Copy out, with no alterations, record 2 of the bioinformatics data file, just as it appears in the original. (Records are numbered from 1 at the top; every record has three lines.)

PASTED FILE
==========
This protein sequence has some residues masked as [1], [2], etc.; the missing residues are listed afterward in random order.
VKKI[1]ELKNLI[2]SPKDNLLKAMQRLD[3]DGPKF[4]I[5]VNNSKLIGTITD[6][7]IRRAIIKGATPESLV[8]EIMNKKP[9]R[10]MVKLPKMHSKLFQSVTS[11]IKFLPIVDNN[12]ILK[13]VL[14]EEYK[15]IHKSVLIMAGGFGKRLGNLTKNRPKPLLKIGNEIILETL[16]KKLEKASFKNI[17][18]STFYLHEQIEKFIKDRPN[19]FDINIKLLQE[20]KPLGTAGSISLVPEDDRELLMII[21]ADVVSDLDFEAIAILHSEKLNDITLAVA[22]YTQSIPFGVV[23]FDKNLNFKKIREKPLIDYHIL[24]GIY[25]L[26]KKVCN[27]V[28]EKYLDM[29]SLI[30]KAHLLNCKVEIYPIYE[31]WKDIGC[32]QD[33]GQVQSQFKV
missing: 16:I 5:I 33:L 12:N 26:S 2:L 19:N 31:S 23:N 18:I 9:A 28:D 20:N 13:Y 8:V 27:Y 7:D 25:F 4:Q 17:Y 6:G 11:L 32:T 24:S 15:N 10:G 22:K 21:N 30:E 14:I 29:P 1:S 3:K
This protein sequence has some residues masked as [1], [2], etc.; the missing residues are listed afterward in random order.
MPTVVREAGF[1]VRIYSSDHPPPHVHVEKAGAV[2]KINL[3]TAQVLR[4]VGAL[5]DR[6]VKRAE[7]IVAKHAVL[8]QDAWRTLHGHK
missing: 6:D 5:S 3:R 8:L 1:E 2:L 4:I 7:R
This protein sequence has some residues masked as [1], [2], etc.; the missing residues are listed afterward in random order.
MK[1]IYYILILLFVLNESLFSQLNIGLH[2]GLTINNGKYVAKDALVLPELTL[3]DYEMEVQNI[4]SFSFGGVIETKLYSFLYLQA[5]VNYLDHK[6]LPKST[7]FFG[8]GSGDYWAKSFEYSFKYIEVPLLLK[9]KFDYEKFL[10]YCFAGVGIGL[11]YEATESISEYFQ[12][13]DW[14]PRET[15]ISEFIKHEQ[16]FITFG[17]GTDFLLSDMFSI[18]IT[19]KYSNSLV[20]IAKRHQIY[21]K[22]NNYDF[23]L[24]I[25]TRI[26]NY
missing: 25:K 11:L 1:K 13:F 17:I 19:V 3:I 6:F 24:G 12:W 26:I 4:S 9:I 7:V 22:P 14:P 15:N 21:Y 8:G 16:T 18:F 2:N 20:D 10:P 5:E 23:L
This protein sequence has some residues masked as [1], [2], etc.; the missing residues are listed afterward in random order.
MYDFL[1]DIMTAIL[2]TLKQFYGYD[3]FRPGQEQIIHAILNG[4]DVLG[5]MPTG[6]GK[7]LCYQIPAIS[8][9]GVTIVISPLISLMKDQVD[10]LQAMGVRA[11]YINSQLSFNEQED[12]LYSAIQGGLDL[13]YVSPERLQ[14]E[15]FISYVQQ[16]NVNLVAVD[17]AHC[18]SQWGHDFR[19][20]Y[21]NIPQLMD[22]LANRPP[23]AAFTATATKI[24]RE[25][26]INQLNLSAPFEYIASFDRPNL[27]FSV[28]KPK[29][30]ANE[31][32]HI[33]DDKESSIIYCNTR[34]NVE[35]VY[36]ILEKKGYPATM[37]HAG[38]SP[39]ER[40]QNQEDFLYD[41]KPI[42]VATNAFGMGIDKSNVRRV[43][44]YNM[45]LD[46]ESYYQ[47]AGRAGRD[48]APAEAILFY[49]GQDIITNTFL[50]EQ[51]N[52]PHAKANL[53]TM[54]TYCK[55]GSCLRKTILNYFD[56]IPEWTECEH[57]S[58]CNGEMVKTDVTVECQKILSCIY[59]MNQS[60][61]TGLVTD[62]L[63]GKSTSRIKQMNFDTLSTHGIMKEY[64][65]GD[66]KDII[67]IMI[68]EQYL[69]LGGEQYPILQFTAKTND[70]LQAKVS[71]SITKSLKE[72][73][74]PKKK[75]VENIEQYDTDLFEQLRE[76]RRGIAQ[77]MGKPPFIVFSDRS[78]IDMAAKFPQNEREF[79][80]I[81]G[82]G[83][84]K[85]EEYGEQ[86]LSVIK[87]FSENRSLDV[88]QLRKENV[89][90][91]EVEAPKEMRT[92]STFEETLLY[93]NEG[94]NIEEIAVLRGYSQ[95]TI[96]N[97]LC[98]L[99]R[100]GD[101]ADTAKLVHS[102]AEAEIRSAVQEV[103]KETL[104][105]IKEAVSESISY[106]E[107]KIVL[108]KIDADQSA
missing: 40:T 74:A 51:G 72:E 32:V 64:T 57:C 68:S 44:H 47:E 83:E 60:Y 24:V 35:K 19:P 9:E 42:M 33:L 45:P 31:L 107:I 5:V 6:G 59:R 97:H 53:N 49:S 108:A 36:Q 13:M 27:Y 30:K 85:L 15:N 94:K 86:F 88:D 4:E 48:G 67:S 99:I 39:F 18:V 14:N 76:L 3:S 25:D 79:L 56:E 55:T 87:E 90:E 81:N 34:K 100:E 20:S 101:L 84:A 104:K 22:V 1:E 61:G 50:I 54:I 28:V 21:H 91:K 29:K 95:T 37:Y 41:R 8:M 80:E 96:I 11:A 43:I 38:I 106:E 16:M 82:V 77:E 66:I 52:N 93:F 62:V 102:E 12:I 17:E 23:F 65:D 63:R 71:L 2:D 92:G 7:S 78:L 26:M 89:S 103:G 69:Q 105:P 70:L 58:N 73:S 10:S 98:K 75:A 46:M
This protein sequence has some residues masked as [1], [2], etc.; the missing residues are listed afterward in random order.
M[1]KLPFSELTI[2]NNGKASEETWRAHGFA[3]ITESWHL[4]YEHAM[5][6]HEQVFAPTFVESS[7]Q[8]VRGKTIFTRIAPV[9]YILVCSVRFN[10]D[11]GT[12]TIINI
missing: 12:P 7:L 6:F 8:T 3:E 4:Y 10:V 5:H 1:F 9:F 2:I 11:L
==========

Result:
This protein sequence has some residues masked as [1], [2], etc.; the missing residues are listed afterward in random order.
MPTVVREAGF[1]VRIYSSDHPPPHVHVEKAGAV[2]KINL[3]TAQVLR[4]VGAL[5]DR[6]VKRAE[7]IVAKHAVL[8]QDAWRTLHGHK
missing: 6:D 5:S 3:R 8:L 1:E 2:L 4:I 7:R